It is looking like our weather is going to remain mild over the next couple days, but one thing to remember as the trails are starting to open up is to be prepared when out hiking or exploring.
These Daily Briefings on Incidents, Advisories, Watches and Warnings, current weather and Emergency Management tips are published Monday through Friday, as well as during times of increased awareness or actual events.
Currently there are no active incidents in Whatcom County.
A “Winter Storm Warning” is in effect until 10:00pm this evening above 4000 feet. Additional snow accumulations of 12-18 inches along with gusty winds up to 45 mph are possible.
A “Small Craft Advisory” is in effect until 6:00pm tonight at which time a “Gale Warning” will be in effect which will go from 6:00pm this evening until 4:00 am tomorrow morning. Environment Canada has issued a Gale Warning for northwest winds 25-35 knots early this afternoon.
The National Weather Service has issued a “Special Weather Statement” that periods of moderate to heavy rainfall through Monday will lead to an increased threat of landslides in western Washington.
Drizzle/light rain showers are expected at times through mid-morning Tuesday before conditions dry back out. A few additional rain showers are possible on Tuesday afternoon/early Tuesday evening, but showers may remain off to the North and East of the area. Looks dry overnight Tuesday night and Wednesday. Winds generally remain light through Wednesday. Dry Wednesday night, but there could be a few rain showers at times during the afternoon/early evening hours on Thursday, Friday, and Saturday. However, showers each day may remain off to the East of the area over the foothills. Rain showers look more likely overnight Saturday night through Sunday. Winds look breezy on Sunday, but winds aren't looking strong or even gusty.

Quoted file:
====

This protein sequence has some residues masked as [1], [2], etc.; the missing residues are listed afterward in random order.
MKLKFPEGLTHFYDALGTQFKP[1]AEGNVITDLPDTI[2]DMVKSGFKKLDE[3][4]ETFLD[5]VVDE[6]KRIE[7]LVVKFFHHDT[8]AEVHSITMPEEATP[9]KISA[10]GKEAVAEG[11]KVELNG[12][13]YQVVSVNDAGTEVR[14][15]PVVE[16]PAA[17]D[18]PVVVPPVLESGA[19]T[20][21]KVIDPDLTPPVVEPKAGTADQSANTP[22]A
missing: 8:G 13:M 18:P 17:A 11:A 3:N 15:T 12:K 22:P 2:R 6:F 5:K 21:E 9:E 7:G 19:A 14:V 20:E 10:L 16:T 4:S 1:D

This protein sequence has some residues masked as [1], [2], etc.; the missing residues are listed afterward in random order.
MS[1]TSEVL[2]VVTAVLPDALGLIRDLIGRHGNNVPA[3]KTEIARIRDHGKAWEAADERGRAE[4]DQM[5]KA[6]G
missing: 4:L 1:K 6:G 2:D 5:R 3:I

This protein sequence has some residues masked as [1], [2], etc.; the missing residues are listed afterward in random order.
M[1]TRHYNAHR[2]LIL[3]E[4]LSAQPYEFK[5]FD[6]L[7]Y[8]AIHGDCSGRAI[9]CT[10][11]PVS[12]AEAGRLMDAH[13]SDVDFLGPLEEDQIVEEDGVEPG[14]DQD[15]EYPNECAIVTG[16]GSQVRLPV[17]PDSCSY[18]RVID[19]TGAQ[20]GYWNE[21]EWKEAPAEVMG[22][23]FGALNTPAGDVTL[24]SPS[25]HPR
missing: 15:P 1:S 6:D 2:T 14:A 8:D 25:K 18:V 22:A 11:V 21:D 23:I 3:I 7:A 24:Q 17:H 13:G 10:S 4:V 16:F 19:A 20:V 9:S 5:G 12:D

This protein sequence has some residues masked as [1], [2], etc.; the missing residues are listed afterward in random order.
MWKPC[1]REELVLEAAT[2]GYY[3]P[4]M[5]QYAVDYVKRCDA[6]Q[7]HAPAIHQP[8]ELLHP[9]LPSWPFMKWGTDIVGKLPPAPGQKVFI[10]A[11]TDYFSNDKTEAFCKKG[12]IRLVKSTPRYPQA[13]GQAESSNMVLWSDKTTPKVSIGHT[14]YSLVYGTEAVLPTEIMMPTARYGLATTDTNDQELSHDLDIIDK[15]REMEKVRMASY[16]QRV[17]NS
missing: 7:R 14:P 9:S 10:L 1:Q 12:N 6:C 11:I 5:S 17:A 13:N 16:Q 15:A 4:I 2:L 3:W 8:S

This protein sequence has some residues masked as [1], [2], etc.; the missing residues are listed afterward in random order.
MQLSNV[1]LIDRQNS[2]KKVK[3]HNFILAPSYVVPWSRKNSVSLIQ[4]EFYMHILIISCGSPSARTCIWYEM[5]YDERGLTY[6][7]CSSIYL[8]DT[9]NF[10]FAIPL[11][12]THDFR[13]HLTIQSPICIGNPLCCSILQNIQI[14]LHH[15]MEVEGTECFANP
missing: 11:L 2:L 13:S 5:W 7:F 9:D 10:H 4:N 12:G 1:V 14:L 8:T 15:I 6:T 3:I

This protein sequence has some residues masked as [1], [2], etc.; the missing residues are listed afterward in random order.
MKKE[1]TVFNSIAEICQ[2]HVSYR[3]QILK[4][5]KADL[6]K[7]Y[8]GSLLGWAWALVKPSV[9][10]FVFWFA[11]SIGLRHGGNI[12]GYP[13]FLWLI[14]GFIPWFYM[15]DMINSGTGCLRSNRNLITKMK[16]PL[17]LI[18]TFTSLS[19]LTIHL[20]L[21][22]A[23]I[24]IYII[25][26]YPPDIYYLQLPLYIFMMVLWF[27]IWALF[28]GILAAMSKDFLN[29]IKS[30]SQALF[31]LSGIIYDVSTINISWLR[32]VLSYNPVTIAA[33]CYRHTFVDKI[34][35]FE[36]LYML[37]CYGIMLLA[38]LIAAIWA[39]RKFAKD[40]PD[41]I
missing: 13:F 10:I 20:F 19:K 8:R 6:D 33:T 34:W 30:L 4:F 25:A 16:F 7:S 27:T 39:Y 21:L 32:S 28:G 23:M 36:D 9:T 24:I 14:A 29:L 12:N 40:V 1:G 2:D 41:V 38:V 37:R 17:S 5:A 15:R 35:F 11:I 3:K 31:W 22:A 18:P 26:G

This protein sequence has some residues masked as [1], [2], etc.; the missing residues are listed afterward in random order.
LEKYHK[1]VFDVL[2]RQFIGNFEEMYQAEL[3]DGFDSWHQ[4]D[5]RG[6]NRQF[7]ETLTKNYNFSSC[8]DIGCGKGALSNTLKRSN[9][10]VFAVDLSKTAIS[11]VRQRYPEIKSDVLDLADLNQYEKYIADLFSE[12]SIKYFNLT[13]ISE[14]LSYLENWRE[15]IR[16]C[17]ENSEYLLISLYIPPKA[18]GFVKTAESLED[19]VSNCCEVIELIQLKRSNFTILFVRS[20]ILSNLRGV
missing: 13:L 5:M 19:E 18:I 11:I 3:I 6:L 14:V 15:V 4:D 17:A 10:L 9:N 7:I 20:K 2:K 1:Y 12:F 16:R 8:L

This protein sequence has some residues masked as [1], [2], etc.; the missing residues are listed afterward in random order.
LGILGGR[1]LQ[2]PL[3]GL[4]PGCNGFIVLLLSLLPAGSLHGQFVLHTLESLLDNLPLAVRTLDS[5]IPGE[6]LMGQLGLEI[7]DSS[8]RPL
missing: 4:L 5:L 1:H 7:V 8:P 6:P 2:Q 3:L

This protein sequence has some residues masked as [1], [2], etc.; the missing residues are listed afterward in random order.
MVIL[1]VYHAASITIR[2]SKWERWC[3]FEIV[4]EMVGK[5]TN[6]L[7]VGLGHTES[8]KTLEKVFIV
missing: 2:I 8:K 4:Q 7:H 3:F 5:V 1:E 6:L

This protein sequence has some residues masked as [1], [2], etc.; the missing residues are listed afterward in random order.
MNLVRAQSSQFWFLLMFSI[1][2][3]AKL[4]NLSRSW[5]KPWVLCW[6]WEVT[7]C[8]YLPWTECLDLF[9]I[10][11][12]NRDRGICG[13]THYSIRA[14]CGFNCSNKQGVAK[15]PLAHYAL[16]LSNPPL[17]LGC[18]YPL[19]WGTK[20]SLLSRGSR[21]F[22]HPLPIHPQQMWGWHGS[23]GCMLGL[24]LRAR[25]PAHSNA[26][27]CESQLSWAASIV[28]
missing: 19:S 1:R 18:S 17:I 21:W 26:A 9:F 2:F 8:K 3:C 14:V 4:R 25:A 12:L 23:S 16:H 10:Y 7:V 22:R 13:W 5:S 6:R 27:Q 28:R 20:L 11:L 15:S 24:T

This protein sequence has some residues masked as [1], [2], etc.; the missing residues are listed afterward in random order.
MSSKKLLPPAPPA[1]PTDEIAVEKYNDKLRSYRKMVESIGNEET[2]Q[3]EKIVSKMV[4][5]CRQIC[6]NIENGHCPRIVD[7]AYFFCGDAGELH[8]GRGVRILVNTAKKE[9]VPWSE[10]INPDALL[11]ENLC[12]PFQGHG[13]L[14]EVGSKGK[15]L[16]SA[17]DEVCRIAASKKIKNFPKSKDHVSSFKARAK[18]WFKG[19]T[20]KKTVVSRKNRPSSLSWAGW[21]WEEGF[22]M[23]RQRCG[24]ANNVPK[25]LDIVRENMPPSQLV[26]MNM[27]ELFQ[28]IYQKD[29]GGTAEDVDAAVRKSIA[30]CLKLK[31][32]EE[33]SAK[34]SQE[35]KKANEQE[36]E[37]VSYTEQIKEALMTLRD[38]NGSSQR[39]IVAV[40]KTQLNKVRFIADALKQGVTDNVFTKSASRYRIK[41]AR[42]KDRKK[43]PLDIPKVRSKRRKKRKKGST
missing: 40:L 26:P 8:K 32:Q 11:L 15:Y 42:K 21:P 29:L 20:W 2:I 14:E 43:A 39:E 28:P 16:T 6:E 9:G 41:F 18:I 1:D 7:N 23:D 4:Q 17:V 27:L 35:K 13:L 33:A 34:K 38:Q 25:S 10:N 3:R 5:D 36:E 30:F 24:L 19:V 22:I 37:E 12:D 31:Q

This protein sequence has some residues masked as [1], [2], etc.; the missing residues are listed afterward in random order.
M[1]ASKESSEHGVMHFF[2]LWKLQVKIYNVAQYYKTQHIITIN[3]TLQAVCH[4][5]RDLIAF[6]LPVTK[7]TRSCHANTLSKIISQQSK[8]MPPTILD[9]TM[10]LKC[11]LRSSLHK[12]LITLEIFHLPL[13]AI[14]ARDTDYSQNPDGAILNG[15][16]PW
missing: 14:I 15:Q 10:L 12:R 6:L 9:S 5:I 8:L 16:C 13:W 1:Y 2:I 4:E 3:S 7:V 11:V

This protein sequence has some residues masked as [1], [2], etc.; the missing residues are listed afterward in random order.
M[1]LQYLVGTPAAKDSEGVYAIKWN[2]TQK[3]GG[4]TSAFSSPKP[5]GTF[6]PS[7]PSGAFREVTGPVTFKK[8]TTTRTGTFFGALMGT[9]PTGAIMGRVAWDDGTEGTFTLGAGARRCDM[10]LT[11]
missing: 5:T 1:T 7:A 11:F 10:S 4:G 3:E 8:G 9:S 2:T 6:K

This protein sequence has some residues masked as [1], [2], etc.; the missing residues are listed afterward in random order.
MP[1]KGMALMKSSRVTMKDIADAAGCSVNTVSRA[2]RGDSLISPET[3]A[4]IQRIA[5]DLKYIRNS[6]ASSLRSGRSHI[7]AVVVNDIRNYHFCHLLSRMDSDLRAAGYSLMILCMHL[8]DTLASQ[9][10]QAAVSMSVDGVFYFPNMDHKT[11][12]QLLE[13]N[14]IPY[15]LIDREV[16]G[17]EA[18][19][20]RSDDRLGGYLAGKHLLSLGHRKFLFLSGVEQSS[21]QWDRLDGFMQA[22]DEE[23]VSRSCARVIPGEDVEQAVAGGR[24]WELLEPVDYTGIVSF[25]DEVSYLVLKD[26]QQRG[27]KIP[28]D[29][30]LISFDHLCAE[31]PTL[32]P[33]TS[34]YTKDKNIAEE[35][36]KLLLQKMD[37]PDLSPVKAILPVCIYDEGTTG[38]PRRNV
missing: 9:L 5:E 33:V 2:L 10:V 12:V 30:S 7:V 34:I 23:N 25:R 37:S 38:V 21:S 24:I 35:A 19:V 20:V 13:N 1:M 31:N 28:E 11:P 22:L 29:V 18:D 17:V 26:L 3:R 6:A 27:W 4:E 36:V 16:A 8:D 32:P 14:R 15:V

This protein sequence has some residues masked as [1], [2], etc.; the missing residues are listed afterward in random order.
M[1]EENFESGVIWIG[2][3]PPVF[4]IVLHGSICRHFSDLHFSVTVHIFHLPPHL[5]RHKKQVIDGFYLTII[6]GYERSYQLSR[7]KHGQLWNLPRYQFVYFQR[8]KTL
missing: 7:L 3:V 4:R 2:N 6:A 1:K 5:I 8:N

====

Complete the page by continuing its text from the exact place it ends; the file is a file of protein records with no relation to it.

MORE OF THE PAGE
The Nooksack River and streams in Whatcom County are running a little higher with spring runoff.
For the Strait and Inland Coastal Waters off Whatcom County today wind direction from the south and southwest with 6-10 knots though the day. Wind waves are expected to be under a foot. Tomorrow winds are expected to be about the same.
As we have our trails opening up, and while no one ever plans to get lost or injured in the forest, you are in the best position to help yourself and Search and Rescue personnel:
The best tool needed for survival in the event you get lost outdoors is your skill of advanced planning. You must expect the unexpected and plan accordingly. Even if you are going out for just a few hours, pack enough essentials that you can stay hydrated, fueled and prepared for any type of weather. Your essentials should include at least:
It’s also important that once you have planned your outing, tell someone. Give them exact details of where you are going, the trail you plan to follow, when you will return, the vehicle you are driving (and where you plan to park) and how many people will go with you – do not go alone. BUT – if you do become lost your most important tool is keeping a positive mental attitude and:
Stop: As soon as you realize you may be lost: stop, stay calm, stay put. Panic is your greatest enemy.
Think: Go over in your mind how you got to where you are. What landmarks should you be able to see? Do not move at all until you have a specific reason to take a step.
The Emergency Management Daily Briefing is produced Monday - Friday unless an update is required for an incident or event over a weekend or during holidays.